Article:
As if Southern California’s recent devastating wildfires weren’t enough, the Golden State got a second jolt on Oct. 30 via a 5.6 magnitude earthquake just outside of San Jose. An article published by Standard & Poor’s Ratings Services, which is titled “Is California’s Earthquake Insurance Coverage On Shaky Ground?” says that the quake, though not severe, was large enough to remind us that it is simply a matter of time before homeowners, the California Earthquake Authority (CEA), and insurers will all have to pay.
The CEA is the largest earthquake insurance provider in California — and in the world. It is not an insurance company but rather an 11-year-old, state-created, privately funded entity governed by state officials. CEA has approximately 750,000 policyholders and 17 member companies.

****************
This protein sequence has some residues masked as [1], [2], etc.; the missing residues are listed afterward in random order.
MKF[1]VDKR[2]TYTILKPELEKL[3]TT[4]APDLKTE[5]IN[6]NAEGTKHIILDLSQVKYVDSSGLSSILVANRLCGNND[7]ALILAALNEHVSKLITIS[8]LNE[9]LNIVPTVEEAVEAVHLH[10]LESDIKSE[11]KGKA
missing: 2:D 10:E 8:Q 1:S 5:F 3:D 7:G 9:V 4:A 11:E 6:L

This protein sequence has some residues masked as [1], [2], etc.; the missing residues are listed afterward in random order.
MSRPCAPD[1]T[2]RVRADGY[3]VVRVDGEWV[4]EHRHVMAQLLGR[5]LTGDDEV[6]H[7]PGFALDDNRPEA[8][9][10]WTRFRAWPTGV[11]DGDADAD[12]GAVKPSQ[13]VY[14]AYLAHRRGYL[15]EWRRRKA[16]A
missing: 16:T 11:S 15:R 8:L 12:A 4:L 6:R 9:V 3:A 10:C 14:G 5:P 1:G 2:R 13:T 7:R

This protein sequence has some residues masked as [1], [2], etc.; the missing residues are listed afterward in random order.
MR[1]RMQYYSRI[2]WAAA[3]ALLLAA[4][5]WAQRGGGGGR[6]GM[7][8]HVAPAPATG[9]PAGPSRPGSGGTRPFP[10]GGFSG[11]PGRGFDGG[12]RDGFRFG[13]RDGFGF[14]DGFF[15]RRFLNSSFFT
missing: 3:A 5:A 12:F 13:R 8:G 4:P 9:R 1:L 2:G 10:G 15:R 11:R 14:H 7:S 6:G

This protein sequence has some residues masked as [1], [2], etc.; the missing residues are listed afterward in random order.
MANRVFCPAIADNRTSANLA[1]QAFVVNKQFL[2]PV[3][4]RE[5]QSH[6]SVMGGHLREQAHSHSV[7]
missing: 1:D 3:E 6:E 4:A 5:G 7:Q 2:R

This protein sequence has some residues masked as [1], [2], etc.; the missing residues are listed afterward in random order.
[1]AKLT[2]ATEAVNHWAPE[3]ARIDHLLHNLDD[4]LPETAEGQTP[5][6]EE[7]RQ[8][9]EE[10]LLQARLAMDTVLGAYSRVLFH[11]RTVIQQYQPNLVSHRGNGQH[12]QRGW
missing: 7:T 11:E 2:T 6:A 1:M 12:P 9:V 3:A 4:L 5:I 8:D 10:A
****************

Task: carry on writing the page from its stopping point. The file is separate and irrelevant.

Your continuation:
Standard & Poor’s does not rate CEA, but it believes that CEA’s $8 billion in claims-paying ability could be inadequate if one or more major earthquakes were to occur. If claims on the CEA were larger than its ability to pay, policyholders might have to accept a prorated percentage of their expected coverage or installment payments.
An analysis of the 10 largest Standard & Poor’s interactively rated homeowner insurance carriers in California shows that these insurance providers continue to maintain at least strong financial strength incorporating Standard & Poor’s 1-in-250-year catastrophe capital charge.
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